The Prison of Chronic Illness

Attempting to explain what it’s like to live with a disease like Multiple Sclerosis is not always an easy challenge. Finding the right descriptors for an experience that few others will ever have to endure can be tough. I recently wrote about how living with MS is a lot like living with mud everywhere. Today, I want to use another descriptor, one that I’ve heard many others use when describing their life with MS: being in prison.

Now, first of all, I haven’t been in prison (at least not yet anyway) so what I know is really based on what I see on TV and in various documentaries and items I’ve read. The similarities really struck me the other day, because I had decided to write a few people in prison through a prisoner pen pal program. I did this because I felt we had a few things in common, some parts of our daily life that are similar. Before I continue, I do want to mention that I don’t always feel this way and I know I have it much better than if I were in prison. Still, there are some things, that at times, feel similar.

Feeling trapped with MS

Obviously, the biggest reason for this prison analogy is because I spend a lot of time stuck in one place. If I’m having a bad day and my legs don’t want to work, I’m pretty much stuck at home. I’m not really supposed to drive, so that further limits my options, even on days that I’m feeling decent. On the bad days, I’m not only trapped and imprisoned in my house, I’m imprisoned in my own body. There are days when the fatigue, numbness, and weakness are so bad, that even moving around my own house seems next to impossible. When even trying to get to the bathroom becomes a difficult task, feeling like I’m imprisoned very much pops into my mind. A lot of people out there think that being on disability is like a vacation, when in reality, it’s more like being in prison.


In prison, people are often subjected to an ironclad routine that they have no choice but to follow. They have to wake when they are told, eat when they are told, get ready for bed when they are told. While not for the same reasons, I’ve become reliant on my routine. Taking my medication at the same time everyday, having to get rest at the right times, having things set up in a specific way in my house. Not sticking to my routine usually means my body will punish me with an increase in my symptoms.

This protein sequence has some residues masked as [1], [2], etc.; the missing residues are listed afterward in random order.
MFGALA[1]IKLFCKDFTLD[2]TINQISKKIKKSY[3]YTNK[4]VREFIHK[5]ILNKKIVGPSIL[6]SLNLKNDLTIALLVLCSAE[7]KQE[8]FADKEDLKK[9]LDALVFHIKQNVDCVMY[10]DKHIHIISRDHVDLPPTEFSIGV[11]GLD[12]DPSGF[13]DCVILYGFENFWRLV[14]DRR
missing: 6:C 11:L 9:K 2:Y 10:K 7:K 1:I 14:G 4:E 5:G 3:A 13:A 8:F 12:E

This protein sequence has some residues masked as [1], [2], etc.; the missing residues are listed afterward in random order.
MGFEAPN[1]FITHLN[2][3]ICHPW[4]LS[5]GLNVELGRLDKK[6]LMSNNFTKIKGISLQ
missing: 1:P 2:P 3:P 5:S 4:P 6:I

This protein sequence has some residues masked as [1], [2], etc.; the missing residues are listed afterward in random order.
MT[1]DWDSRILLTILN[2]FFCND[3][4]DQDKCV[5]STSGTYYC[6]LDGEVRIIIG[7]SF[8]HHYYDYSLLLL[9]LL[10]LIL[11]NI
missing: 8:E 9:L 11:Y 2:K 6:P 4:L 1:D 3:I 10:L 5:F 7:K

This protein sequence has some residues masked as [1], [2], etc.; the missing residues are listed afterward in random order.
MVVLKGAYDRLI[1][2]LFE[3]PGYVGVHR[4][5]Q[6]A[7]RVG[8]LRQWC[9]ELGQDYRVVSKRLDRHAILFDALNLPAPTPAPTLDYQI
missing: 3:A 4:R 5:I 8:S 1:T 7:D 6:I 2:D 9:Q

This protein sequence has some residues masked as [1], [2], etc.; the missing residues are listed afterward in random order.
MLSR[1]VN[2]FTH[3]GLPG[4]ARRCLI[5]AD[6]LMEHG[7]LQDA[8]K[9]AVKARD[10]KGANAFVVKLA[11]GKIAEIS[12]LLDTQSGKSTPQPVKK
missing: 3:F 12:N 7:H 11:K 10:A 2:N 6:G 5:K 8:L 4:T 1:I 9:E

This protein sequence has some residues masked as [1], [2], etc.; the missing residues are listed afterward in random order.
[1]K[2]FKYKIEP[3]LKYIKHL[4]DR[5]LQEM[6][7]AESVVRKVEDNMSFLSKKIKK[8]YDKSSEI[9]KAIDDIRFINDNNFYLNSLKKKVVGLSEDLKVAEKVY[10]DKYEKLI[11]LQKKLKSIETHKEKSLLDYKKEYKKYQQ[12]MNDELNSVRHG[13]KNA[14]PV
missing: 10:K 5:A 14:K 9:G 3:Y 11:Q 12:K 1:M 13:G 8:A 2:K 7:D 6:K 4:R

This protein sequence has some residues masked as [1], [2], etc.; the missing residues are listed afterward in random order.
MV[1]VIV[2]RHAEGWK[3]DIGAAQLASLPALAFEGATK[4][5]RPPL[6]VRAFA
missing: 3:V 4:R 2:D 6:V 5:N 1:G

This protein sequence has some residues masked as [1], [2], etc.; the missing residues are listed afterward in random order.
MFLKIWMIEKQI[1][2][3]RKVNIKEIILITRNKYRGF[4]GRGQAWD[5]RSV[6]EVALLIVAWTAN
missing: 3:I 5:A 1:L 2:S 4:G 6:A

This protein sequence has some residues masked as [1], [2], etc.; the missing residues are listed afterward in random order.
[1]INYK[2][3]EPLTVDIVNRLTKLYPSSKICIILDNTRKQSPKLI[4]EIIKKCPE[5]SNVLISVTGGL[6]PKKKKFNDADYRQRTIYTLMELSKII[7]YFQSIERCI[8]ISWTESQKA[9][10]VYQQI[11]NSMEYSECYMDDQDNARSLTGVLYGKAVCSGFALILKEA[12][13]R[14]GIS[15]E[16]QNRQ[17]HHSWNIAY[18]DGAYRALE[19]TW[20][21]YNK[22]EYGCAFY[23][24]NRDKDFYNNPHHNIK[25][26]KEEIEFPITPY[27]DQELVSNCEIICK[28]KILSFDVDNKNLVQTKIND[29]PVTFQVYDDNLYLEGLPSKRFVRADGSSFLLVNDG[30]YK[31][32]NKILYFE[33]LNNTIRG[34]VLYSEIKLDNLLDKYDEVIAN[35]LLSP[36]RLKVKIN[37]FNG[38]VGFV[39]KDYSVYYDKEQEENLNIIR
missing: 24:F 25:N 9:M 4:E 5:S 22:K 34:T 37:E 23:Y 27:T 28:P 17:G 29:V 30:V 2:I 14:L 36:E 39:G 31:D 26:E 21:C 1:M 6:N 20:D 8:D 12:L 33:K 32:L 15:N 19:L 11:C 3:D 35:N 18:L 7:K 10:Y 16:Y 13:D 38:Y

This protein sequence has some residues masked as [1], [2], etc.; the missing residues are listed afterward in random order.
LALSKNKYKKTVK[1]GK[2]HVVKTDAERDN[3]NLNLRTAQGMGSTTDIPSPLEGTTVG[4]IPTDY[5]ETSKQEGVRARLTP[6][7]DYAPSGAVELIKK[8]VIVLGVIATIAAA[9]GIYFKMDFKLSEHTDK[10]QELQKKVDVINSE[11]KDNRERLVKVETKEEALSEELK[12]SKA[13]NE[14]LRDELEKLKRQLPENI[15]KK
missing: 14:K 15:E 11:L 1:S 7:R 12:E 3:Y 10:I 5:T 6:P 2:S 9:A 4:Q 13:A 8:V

As I glanced at some of the ads for the prison pen pal program that I mentioned earlier, one of the common reasons people were seeking pen pals was due to loneliness. If you’ve read some of my previous work, you know that loneliness is something I battle often. Being trapped and not getting out much is certainly part of that, as is spending a lot of time actually alone, but for me, also having a disease that is seldom understood by others, also plays a very big part. MS, like being in prison, can be extremely lonely.

I feel like there are probably other ways living with a chronic illness, particularly if you are on disability, is a lot like being in prison; I don’t want to go on too long though! I again want to reiterate that I know being in prison is likely way worse, but it’s an analogy that pops in my head so often, I felt I needed to write about it. Does life with MS ever feel like life in prison to you? I would love for you all to continue the discussion in the comments.

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